Jump to content

Iarmor

Members
  • Content Count

    205
  • Joined

  • Last visited

About Iarmor

  • Rank
    Junior Member

Recent Profile Visitors

The recent visitors block is disabled and is not being shown to other users.

  1. Syrian army training (armor in the first 6 minutes) https://en.wikipedia.org/wiki/25th_Special_Mission_Forces_Division
  2. M48/M60 and T-54/55/62 popped their turrets much more often than Shot Cal. Unlike the others, the Shot Cal had no main gun rounds stored above turret ring. In addition, the original British turret control system was electric, as opposed to the Cadillac Gage hydraulic system on the M48 (A2 and onwards) and M60, which made the Shot Cal Alef (1970) much less flammable. OTOH, the Cadillac Gage system had much superior performance, so the IDF installed it nonetheless on Shot Cal Bet (1975/6). As a result, in the 1982 war the burn injury rates among IDF Centurion crews and among M48/M60 crews were similar, as opposed to the significant difference observed in 1973. M60A1 M48A3 M48A2C
  3. Ths SU-100 picture in the video at 11:10 was taken near Suez city during the 1973 war. The vehicle is painted with the 3-tone (sand yellow, brown, black) camouflage scheme, the standard scheme of Egyptian army AFVs in 1973. The picture at 10:50 looks genuine from 1956, with an all-yellow paint scheme and a crescent marking. British army Centurions, French army M47s and AMX-13s followed the paratroopers in Port Said: The first and last Israeli combat paratroop drop also took place in the 1956 conflict, at the eastern end of the Mitla Mountain Pass. In later conflicts the planned paratroop drops always got aborted, for being megalomanic or for other reasons. One example is the planned drop of the reserve 55th paratroop brigade at Sharm Ash-Sheikh in 1967, which became unnecessary when 4 AMX-13s and one jeep were landed there from the sea and found that the defenders had already abandoned the place. However, the paratroopers didn't remain frustrated for long, as they were assigned with a much more prestigious mission.
  4. Not regarding a particular field test in specific conditions, but rather general impression following years of service. Some saw their own tank's tracks being replaced during their service. Others got a brand-new M60A1 RISE instead of a 15-year-old worn-out M60. Of course the IDF did execute many mobility tests for the different types of tanks in service, in many different locations. Generally, the T-54/55/62 prevailed over the western designs. The M48 and M60 with rubber tracks were faster than the Centurion in the Sinai desert, but in rocky terrain the Centurion was far better. For this reason many M60s had their T97/142 tracks replaced with Merkava tracks, starting in the mid-80s. My understanding is that the T142's major advantage over the T97 (which is considerably lighter, BTW) was endurance, not performance.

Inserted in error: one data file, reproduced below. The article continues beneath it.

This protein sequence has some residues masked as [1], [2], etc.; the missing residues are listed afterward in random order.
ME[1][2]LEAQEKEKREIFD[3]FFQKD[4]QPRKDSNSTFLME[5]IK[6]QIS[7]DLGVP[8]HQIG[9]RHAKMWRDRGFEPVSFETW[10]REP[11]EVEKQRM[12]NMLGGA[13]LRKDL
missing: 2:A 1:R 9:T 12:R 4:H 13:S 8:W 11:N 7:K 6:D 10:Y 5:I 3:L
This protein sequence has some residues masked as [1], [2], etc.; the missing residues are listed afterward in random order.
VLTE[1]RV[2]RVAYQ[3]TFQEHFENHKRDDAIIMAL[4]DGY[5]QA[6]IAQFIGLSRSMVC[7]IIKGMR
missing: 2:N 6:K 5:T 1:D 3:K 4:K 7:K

5. I've heard veterans claim that the M48/M60 were actually faster (in desert terrain) with their old T97 tracks than the later M60 versions with T142 tracks. Does anyone have similar experience? The M48A3 looks quite fast in the desert, see 1:00 for example:
  6. Sorry, I haven't read them so I can't compare. The sample pages of the Desert Eagle Magach 3 book look great and cover many subjects - the Six Day War (M48A2C), the Attritrition War in Sinai, the Yom Kippur War in Sinai and the crossing into Egypt, tanks with ERA, tanks at the junkyard before melting, interior (gunner and driver positions) pictures, etc. The Desert Eagle Publishing series is mostly about modern vehicles. They are largely based on pictures taken during field training in the last years by Michael Mass, one of the publishers, who also happens to be the Latrun Armor Museum curator. The old Magach 3 and 6A pictures are the exceptions.
  7. There is a whole series of these books by Dr. Robert Manasherob of SabIngaMartin Publications: http://www.sabingamartin.com/index.html Two more about Centurions (earlier versions and later versions) and others about Merkavas, M48s, T-54/55/62s, etc. The books are meant for modellers but are also very interesting for armor enthusiastics.